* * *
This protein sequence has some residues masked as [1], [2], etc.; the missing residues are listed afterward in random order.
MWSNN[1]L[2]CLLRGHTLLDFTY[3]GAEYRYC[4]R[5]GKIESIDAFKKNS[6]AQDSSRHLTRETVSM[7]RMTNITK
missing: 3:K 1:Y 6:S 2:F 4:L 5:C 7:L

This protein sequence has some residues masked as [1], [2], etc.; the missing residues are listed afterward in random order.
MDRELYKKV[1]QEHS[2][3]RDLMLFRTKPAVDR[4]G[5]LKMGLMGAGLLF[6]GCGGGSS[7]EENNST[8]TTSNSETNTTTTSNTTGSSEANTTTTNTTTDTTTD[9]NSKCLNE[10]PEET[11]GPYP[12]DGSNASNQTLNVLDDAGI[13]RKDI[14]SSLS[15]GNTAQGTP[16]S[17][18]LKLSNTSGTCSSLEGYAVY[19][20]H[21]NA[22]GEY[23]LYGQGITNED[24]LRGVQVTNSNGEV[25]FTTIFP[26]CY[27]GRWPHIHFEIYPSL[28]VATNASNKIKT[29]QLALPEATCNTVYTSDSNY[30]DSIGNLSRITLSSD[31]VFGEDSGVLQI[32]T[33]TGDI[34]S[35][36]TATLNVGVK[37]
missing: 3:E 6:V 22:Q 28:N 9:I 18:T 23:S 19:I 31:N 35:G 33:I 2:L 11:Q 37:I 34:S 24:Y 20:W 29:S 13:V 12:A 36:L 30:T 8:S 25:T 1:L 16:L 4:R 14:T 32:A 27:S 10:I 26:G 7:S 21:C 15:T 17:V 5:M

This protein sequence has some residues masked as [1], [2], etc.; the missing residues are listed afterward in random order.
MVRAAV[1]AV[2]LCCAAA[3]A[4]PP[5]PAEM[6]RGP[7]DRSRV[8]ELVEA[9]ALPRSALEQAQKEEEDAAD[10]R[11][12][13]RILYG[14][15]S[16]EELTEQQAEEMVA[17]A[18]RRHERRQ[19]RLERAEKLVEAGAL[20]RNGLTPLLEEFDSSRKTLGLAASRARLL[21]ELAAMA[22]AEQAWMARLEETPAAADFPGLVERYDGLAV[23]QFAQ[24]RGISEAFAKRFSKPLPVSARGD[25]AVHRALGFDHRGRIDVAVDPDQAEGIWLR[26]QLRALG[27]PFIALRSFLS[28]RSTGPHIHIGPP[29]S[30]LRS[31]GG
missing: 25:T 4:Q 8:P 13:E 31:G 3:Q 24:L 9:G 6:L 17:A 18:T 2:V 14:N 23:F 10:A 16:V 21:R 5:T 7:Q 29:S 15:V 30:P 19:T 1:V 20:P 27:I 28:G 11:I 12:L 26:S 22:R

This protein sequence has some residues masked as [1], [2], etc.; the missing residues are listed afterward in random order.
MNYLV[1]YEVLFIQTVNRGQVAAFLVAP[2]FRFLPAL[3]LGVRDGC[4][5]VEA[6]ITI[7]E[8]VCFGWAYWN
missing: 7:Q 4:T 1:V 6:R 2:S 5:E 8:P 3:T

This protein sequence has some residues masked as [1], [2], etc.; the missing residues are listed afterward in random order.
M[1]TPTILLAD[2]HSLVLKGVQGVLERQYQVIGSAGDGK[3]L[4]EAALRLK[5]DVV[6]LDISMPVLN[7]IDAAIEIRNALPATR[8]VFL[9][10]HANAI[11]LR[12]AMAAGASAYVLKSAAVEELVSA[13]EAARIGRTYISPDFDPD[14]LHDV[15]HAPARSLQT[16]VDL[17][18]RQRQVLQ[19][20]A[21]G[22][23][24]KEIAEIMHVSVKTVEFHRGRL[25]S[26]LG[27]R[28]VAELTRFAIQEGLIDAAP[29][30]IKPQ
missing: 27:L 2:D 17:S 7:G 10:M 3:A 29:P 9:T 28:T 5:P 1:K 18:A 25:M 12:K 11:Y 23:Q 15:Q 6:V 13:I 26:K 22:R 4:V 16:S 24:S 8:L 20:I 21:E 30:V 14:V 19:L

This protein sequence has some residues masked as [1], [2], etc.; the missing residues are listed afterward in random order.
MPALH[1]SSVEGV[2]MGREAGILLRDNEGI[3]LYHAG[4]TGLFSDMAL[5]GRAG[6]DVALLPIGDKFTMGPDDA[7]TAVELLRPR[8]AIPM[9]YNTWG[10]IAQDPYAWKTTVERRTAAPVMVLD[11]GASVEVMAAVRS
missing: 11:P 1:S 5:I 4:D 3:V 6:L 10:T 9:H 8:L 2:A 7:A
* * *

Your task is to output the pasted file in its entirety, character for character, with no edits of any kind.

This protein sequence has some residues masked as [1], [2], etc.; the missing residues are listed afterward in random order.
MWSNN[1]L[2]CLLRGHTLLDFTY[3]GAEYRYC[4]R[5]GKIESIDAFKKNS[6]AQDSSRHLTRETVSM[7]RMTNITK
missing: 3:K 1:Y 6:S 2:F 4:L 5:C 7:L

This protein sequence has some residues masked as [1], [2], etc.; the missing residues are listed afterward in random order.
MDRELYKKV[1]QEHS[2][3]RDLMLFRTKPAVDR[4]G[5]LKMGLMGAGLLF[6]GCGGGSS[7]EENNST[8]TTSNSETNTTTTSNTTGSSEANTTTTNTTTDTTTD[9]NSKCLNE[10]PEET[11]GPYP[12]DGSNASNQTLNVLDDAGI[13]RKDI[14]SSLS[15]GNTAQGTP[16]S[17][18]LKLSNTSGTCSSLEGYAVY[19][20]H[21]NA[22]GEY[23]LYGQGITNED[24]LRGVQVTNSNGEV[25]FTTIFP[26]CY[27]GRWPHIHFEIYPSL[28]VATNASNKIKT[29]QLALPEATCNTVYTSDSNY[30]DSIGNLSRITLSSD[31]VFGEDSGVLQI[32]T[33]TGDI[34]S[35][36]TATLNVGVK[37]
missing: 3:E 6:V 22:Q 28:N 9:I 18:T 23:S 19:I 31:N 35:G 33:I 2:L 11:Q 37:I 34:S 24:Y 20:W 29:S 13:V 12:A 36:L 30:T 8:S 25:T 1:L 16:L 4:R 14:T 32:A 27:S 10:I 26:G 7:S 21:C 15:T 17:V 5:M

This protein sequence has some residues masked as [1], [2], etc.; the missing residues are listed afterward in random order.
MVRAAV[1]AV[2]LCCAAA[3]A[4]PP[5]PAEM[6]RGP[7]DRSRV[8]ELVEA[9]ALPRSALEQAQKEEEDAAD[10]R[11][12][13]RILYG[14][15]S[16]EELTEQQAEEMVA[17]A[18]RRHERRQ[19]RLERAEKLVEAGAL[20]RNGLTPLLEEFDSSRKTLGLAASRARLL[21]ELAAMA[22]AEQAWMARLEETPAAADFPGLVERYDGLAV[23]QFAQ[24]RGISEAFAKRFSKPLPVSARGD[25]AVHRALGFDHRGRIDVAVDPDQAEGIWLR[26]QLRALG[27]PFIALRSFLS[28]RSTGPHIHIGPP[29]S[30]LRS[31]GG
missing: 25:T 4:Q 8:P 13:E 31:G 3:Q 24:L 9:G 6:L 17:A 18:T 2:V 14:N 23:F 10:A 16:V 21:R 5:T 7:Q 29:S 15:V 30:P 19:T 1:V 20:P 27:I 28:G 11:I 12:L 26:S 22:R

This protein sequence has some residues masked as [1], [2], etc.; the missing residues are listed afterward in random order.
MNYLV[1]YEVLFIQTVNRGQVAAFLVAP[2]FRFLPAL[3]LGVRDGC[4][5]VEA[6]ITI[7]E[8]VCFGWAYWN
missing: 7:Q 4:T 1:V 6:R 2:S 5:E 8:P 3:T

This protein sequence has some residues masked as [1], [2], etc.; the missing residues are listed afterward in random order.
M[1]TPTILLAD[2]HSLVLKGVQGVLERQYQVIGSAGDGK[3]L[4]EAALRLK[5]DVV[6]LDISMPVLN[7]IDAAIEIRNALPATR[8]VFL[9][10]HANAI[11]LR[12]AMAAGASAYVLKSAAVEELVSA[13]EAARIGRTYISPDFDPD[14]LHDV[15]HAPARSLQT[16]VDL[17][18]RQRQVLQ[19][20]A[21]G[22][23][24]KEIAEIMHVSVKTVEFHRGRL[25]S[26]LG[27]R[28]VAELTRFAIQEGLIDAAP[29][30]IKPQ
missing: 27:L 2:D 17:S 7:G 10:M 3:A 29:P 9:T 28:T 5:P 1:K 18:A 25:M 12:K 11:Y 23:Q 15:Q 6:V 13:I 26:K 22:R 4:V 16:S 24:S 8:L 20:I 21:E 30:V 14:V 19:L

This protein sequence has some residues masked as [1], [2], etc.; the missing residues are listed afterward in random order.
MPALH[1]SSVEGV[2]MGREAGILLRDNEGI[3]LYHAG[4]TGLFSDMAL[5]GRAG[6]DVALLPIGDKFTMGPDDA[7]TAVELLRPR[8]AIPM[9]YNTWG[10]IAQDPYAWKTTVERRTAAPVMVLD[11]GASVEVMAAVRS
missing: 11:P 1:S 5:I 4:D 3:V 6:L 10:T 9:H 8:L 2:A 7:A